The association between narcissism and addiction raises the following question: which is the object, the substance, or the activity to which the narcissistic subject should become addicted? According to Morf and Rhodewalt [42], in narcissistic persons, the focus of addiction might be on the grandiose view of self, not on the approval from others. If the admiration of other people is not the goal in itself, narcissism may be characterized by cognitive distortions that exaggerate the importance of the self, even without receiving confirmation from others. Within this context, narcissistic drives may lead to pursuing intrapsychic rather than interpersonal satisfactions. This attitude has been defined as “narcissistic myopia” [43], a condition in which social skills and interpersonal judgment are neglected, whereas only the desire for admiration is cognitively processed. In such context, narcissistic features (Superiority, Authority, and Exploitativeness) may become themselves addictive craving behaviors. Narcissistic subjects also seem highly susceptible to tolerance, since they continuously need to increase the search for claims and triumphs, and to withdrawal, since they show emotional symptoms when receiving something different from the admiration they seek.

Murray et al. [44] have explored the relationship between exercise identity and exercise dependence, according to the assumption that exercise identity promotes behaviors consistent with the perceived role of the exerciser. They found that “exercise beliefs,” a component of exercise identity, were significantly associated with the odds of experiencing dependence symptoms, whereby “exercise role identity,” the other component of exercise identity, was not significantly associated with the same odds. Moreover, the authors suggested the need for further research examining other factors possibly related to exercise addiction, such as identity, affect, self-esteem, and self-efficacy.

Our results showed that HEA subjects were characterized by lower self-esteem when compared with LEA subjects. This result extends to exercise addiction previous findings on the role of low self-esteem in the development of other addictions, as internet or online game addiction [45].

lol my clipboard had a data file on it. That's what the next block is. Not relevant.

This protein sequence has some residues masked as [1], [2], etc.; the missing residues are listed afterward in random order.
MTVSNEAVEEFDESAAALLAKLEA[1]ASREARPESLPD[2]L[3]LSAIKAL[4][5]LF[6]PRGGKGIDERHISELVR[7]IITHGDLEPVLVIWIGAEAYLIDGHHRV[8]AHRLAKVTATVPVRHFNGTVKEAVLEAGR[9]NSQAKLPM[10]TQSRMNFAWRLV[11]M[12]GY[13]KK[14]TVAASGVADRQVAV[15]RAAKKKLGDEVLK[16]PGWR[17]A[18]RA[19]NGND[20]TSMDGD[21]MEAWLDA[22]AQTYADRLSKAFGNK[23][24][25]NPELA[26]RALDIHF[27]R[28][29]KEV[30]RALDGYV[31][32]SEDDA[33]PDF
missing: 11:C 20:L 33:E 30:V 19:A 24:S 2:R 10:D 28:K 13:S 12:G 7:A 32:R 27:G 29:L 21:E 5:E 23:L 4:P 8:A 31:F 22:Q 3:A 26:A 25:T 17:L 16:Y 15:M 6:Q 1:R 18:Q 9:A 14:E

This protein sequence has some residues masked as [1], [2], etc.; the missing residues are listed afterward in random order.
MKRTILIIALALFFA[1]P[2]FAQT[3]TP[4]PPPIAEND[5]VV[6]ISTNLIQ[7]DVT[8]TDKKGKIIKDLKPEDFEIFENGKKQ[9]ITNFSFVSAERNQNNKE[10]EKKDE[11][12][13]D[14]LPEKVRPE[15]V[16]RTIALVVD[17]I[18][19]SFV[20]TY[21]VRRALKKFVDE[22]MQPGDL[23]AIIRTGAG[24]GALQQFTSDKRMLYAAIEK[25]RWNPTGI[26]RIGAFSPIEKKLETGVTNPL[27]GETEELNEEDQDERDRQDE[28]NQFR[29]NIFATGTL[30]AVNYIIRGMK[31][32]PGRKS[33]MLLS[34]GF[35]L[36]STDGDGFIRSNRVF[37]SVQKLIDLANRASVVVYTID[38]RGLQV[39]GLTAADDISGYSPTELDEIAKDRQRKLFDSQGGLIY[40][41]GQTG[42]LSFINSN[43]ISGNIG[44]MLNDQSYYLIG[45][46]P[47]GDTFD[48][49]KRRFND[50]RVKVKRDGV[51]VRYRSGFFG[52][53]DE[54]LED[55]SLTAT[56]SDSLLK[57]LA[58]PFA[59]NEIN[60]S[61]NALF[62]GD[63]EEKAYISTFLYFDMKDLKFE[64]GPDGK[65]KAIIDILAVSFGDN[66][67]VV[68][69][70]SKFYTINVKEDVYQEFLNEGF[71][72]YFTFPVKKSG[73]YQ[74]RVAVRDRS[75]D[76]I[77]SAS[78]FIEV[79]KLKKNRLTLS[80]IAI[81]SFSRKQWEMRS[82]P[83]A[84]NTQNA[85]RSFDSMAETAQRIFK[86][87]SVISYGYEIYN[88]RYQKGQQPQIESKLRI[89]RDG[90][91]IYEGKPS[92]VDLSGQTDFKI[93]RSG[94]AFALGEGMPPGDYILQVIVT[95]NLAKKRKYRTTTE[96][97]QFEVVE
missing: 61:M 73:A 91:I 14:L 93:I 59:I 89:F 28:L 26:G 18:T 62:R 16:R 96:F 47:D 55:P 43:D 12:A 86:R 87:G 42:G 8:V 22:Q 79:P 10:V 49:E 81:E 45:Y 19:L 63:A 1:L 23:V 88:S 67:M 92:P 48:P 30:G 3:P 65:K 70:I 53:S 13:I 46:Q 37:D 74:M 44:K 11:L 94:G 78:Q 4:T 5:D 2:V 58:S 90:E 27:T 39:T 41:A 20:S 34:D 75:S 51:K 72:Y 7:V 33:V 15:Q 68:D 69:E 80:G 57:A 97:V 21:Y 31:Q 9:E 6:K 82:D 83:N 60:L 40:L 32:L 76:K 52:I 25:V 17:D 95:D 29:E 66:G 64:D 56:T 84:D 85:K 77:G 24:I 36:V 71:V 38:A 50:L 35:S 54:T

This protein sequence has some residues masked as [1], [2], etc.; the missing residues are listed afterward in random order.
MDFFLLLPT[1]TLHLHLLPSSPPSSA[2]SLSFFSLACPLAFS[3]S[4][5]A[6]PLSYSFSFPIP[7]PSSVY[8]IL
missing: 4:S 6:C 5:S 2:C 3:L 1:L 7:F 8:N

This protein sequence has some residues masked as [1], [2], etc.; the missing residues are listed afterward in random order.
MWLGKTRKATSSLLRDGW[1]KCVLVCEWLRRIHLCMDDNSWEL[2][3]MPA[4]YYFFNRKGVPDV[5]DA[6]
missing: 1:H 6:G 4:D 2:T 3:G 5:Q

Low self-esteem was also found in an Italian sample of subjects affected by exercise dependence [46]. Hall et al. [47] argued that social prescribed perfectionism had a direct positive effect on exercise addiction and, as perfectionism is linked with contingent self-worth, labile self-esteem may mediate the relationship between unconditional self-acceptance and exercise dependence.

There are some limitations in the present study. First of all, the cross-sectional design does not allow considering changes over time. Another limitation is the relatively small sample size. Furthermore, to evaluate concomitant psychopathological symptoms, such as eating disorders or muscle dysmorphia, it would have been more accurate to perform a clinical interview. Finally, although the frequency of exercise may not be directly related to the risk for exercise addiction, since professional athletes exercise more often and longer than subjects at risk for exercise addiction, we selected “days per week” as the dependent variable in the regression analysis. Other models may have a stronger rationale to be tested.

5. Conclusions

The first aim of this study was the assessment of prevalence of the risk of exercise addiction among clients of fitness centers; congruently to previous data, we found high rates of prevalence: forty-two percent of the regular clients were high risk-exercise addicted according to EAI score. Nevertheless, despite the significant prevalence rates found in research, no specific diagnostic criteria for this condition were established. Since high and intense exercise levels, such as substances of abuse, may display their effect acting on reward pathways, it would be suitable to better understand this condition, taking into account possible vulnerability factors. According to previous studies that have indirectly and separately examined narcissism and self-esteem in behavioral addictions, the present study confirms the direct and combined role of both labile self-esteem and high narcissism in the development of exercise addiction as predictive factors towards addiction, once that regular exercise initiation occurs. Although it is well recognized that regular exercise is associated with a variety of positive outcomes, the early identification of a peculiar personality profile characterized by “addictive orientation” may have a role in discriminating those vulnerable subjects who are at risk for developing exercise addiction. Furthermore, it should be borne in mind that exercise, such as other rewarding behaviors, may present a potential misuse/abuse feature beyond physical, psychical, and social benefits. Multidisciplinary trained health care providers (physiatrists, psychologists, and psychiatrists) should carefully identify potential overexercise conditions in order to prevent the potential risk of exercise addiction.

Conflict of Interests

The authors declare that there is no conflict of interests regarding the publication of this paper.


The authors acknowledge all the participants and the personnel of the fitness centers for their kind collaboration.